"The days of drawing stick figures and photocopying sheets describing the exercises are over," she said. "Why not use the technology people have and are comfortable using already?"
She estimated about 20 percent of BeFit's clients are doing interactive, one-on-one virtual sessions. That includes some who work with physical therapist Nicole Armbrust, an Arizona transplant who has been able to keep her former client base while living and working in Williamstown and many who visit the Water Street studio in the summer and stay connected when they return to their full-time residences.
"We are starting to use the app with groups," she said. "We can create groups right now so people feel more connected with each other. We can create teams within the app and see comments from other people.
"But what we've used it mostly for is a communications app for us. That percentage of [clients] is about 95 percent."
And as the stay-at-home advisories keep area residents from participating in their regular day-to-day activities, BeFit is doing its part to help its neighbors stay fit.
"Starting this week, you can sign up for a $10 for a live, virtual class," Dufour said. "We're going to do that through Zoom. We've tried small groups through Zoom, but we're going to see how this works. You're never going to find something that suits everyone, but we're committed to finding the things that are valuable to the most people."
BeFit also is generating a series of workouts for Williamstown's community access television station, WilliNet, and on its own website, befitcompany.com, the company has created a free "five-day challenge" that gives users access to selected programs from the WilliNet series.
And as it creates the new BeFit Home platform, it is not forgetting about its real-world clients. In fact, the experience serving local clients informs the new website.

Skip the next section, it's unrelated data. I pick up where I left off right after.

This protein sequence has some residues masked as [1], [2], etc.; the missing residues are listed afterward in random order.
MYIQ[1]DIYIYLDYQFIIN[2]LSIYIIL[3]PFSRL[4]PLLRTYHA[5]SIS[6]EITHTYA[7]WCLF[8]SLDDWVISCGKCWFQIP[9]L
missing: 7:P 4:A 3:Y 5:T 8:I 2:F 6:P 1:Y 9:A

"Since we've been connecting with people for so long on video, we've been testing how real you can be in that environment," Dufour said. "The more real we are, it's like we're together, so it doesn't stay all heavy.
"We've just been blessed with the most amazing clients here. One thing we're trying to do in this new world is get creative and find all the ways we can serve our people, our communities."
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Williamstown to Try Outdoor Dining on Spring Street Again Saturday
By Stephen DravisiBerkshires Staff
WILLIAMSTOWN, Mass. — Despite the vagaries of Mother Nature and the voices of those who raised concerns about the plan, the town plans to temporarily close Spring Street to vehicles the next two Saturday evenings to allow outdoor dining.
The initiative to help downtown restaurants that do not otherwise have outdoor space to set up tables was first tried on June 27.
Although the weather did not entirely cooperate that night, people who did have a chance to take advantage of the opportunity reacted positively on social media.
Organizers also got positive reactions, according to Jane Patton, the chair of the town's Select Board and vice president of the Williamstown Chamber of Commerce.
Despite the vagaries of Mother Nature and the voices of those who raised concerns about the plan, the town plans to temporarily close Spring Street to vehicles the next two Saturday evenings to allow outdoor dining. click for more
People in Western Massachusetts, and the Berkshires in particular, frequently complain the region is being ignored by a state government headquartered at the other end of the commonwealth. click for more
If there was any consolation at all, it is that unlike years past, Brookner knows she will have an active and important role to play in the academic lives of those rising seventh-graders.